The Story of American Public Education, A Struggle for Educational Equality 1950-1980

In Public Broadcast Station’s (PBS) episode “The Story of American Public Education, A Struggle for Educational Equality 1950-1980,” I had the opportunity to learn how public schools in the United States functioned from 1950 to 1980. The documentary talked about the issues concerning segregations that were happening between blacks, whites and other minority groups. This documentary aligned with HOPE standard H5 – Honor student potential for roles in the greater society. The standard can be classified as preparing students for the outside world. According to the documentary, having segregated schools had a negative impact on the schools attended by the blacks. They were taught with text books that were four to five years behind than those books used by the schools the whites attended. It placed the black kids in a bar lower than those of the white kids in the society.

National Association for the Advancement of Colored People (NAACP) played a great role in starting the movement to desegregate schools. They started the Brown versus the Board of Education case which argues schools should be desegregated. The case reached the Supreme Court and helped more than just the Browns. It gave other minority children opportunities to be in a setting they can learn essential skills to succeed in the society. It took many educational reforms led by activists, parents, and students themselves from 1950s to 1970s to open the schools to everyone. When the decision was reached, the court finally stated, “It is doubtful that any child may reasonably be expected to succeed in life if he is denied the opportunity of an education. Such an opportunity is a right which must be available to all on equal terms. Separate facilities are inherently unequal.”  Schools were desegregated at last and blacks and other minority groups’ children were able to attend schools with whites.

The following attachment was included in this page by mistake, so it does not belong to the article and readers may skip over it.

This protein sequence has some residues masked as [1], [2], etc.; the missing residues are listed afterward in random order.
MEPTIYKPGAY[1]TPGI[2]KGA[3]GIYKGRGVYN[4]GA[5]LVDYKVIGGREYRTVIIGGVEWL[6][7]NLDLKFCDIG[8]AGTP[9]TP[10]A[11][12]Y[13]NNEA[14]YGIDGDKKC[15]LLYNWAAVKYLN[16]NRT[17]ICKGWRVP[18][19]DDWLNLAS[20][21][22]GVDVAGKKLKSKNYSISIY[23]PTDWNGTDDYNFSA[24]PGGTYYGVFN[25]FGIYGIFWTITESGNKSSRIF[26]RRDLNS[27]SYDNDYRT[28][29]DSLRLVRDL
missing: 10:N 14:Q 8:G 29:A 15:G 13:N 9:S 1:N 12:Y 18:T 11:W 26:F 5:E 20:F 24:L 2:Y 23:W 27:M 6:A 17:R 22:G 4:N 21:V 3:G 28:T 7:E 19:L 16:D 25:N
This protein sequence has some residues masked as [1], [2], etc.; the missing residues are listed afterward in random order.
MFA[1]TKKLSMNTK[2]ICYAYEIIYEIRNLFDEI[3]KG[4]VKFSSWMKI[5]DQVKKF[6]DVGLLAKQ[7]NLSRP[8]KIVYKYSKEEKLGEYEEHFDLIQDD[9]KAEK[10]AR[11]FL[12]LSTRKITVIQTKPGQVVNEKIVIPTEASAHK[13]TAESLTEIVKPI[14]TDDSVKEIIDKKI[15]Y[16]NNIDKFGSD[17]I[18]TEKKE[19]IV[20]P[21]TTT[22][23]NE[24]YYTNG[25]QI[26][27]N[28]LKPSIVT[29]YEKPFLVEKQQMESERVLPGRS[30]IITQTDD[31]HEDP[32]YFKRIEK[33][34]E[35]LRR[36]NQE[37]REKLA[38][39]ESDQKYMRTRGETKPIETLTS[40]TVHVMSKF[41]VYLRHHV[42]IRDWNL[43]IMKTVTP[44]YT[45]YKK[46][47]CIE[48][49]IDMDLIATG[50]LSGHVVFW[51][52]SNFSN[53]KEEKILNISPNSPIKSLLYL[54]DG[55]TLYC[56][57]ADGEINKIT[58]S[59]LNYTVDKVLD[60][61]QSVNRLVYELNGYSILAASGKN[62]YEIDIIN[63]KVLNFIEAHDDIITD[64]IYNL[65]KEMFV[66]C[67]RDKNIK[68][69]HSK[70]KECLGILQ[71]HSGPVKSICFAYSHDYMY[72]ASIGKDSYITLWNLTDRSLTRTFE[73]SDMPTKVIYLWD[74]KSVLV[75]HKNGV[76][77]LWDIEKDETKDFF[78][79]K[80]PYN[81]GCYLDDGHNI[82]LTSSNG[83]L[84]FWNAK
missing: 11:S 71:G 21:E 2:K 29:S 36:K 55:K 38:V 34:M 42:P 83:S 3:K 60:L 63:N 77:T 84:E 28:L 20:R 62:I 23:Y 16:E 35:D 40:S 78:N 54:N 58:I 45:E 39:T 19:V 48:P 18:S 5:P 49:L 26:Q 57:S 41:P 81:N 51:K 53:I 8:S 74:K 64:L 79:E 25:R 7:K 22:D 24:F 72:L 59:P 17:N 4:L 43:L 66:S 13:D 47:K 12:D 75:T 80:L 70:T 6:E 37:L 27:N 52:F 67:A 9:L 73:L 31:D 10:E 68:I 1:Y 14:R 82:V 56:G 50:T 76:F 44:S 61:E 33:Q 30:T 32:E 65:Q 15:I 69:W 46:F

It is important for kids to be engaged in settings that can help them succeed outside of school. Having the opportunity to attend school with kids that are different from them will help them learn how to interact with other races. As educators, we must make sure that the school is providing adequate tools (text books, classes, etc.) that will enhance the student learning to a level that will help them in the outside world. Education is an evolutionary, as educators, we must learn to change with it and adapt to these changes.

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